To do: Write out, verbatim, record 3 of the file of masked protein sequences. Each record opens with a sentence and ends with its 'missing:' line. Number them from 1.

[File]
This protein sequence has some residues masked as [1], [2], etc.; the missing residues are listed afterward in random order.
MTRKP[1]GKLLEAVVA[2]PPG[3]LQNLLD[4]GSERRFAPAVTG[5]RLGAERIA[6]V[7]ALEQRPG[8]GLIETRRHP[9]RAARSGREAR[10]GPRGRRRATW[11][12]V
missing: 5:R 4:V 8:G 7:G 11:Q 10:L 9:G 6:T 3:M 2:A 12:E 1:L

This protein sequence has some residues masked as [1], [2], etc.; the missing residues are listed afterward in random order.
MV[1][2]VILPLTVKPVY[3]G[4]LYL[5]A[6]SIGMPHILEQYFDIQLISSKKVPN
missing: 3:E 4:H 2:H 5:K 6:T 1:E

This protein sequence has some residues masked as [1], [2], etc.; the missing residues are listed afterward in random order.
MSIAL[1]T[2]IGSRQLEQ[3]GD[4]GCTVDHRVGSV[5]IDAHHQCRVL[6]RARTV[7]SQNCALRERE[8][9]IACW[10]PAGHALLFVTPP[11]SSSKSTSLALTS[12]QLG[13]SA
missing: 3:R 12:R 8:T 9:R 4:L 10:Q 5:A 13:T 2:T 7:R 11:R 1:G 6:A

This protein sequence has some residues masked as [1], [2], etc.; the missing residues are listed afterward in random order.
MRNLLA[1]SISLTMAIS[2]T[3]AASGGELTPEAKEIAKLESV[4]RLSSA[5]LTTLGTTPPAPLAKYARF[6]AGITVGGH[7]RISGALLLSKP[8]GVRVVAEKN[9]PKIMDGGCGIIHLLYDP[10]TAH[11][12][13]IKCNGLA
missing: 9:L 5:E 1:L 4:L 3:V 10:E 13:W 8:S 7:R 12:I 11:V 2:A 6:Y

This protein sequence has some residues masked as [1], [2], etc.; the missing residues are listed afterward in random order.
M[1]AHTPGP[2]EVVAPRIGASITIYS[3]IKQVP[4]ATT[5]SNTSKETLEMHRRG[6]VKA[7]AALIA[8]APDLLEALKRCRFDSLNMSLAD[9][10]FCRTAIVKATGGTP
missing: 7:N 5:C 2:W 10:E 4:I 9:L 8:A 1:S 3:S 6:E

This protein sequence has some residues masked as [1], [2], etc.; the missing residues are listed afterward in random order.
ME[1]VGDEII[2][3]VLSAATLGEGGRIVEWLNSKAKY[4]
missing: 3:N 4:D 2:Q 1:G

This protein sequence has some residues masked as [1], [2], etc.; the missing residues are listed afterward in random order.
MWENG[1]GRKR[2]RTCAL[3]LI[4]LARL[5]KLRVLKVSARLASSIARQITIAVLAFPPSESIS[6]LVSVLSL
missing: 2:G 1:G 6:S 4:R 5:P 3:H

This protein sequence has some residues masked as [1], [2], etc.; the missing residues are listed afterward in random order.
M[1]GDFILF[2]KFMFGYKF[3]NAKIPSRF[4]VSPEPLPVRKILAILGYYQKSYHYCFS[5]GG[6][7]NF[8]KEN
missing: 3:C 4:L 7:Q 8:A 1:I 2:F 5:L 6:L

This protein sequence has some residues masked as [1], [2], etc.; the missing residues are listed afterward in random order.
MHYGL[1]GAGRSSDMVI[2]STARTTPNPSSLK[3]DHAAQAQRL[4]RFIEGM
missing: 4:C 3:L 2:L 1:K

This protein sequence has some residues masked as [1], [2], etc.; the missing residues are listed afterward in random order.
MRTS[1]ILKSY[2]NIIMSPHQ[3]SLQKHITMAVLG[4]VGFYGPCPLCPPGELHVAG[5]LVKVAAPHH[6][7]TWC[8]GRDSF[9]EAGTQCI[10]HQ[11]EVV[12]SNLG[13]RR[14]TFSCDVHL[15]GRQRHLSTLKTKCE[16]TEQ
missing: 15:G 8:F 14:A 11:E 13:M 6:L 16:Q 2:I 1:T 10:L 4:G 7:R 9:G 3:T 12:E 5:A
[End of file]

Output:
This protein sequence has some residues masked as [1], [2], etc.; the missing residues are listed afterward in random order.
MSIAL[1]T[2]IGSRQLEQ[3]GD[4]GCTVDHRVGSV[5]IDAHHQCRVL[6]RARTV[7]SQNCALRERE[8][9]IACW[10]PAGHALLFVTPP[11]SSSKSTSLALTS[12]QLG[13]SA
missing: 3:R 12:R 8:T 9:R 4:L 10:Q 5:A 13:T 2:T 7:R 11:R 1:G 6:A